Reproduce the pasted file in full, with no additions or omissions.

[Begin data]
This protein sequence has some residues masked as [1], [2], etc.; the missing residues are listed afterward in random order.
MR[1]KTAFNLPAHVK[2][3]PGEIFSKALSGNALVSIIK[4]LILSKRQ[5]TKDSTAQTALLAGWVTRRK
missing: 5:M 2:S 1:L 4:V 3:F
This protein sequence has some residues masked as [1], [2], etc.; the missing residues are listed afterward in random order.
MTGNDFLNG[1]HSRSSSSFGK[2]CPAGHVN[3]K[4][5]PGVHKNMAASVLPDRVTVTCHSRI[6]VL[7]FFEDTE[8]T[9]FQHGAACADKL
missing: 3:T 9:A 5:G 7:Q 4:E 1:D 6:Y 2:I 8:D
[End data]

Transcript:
This protein sequence has some residues masked as [1], [2], etc.; the missing residues are listed afterward in random order.
MR[1]KTAFNLPAHVK[2][3]PGEIFSKALSGNALVSIIK[4]LILSKRQ[5]TKDSTAQTALLAGWVTRRK
missing: 5:M 2:S 1:L 4:V 3:F
This protein sequence has some residues masked as [1], [2], etc.; the missing residues are listed afterward in random order.
MTGNDFLNG[1]HSRSSSSFGK[2]CPAGHVN[3]K[4][5]PGVHKNMAASVLPDRVTVTCHSRI[6]VL[7]FFEDTE[8]T[9]FQHGAACADKL
missing: 3:T 9:A 5:G 7:Q 4:E 1:D 6:Y 2:I 8:D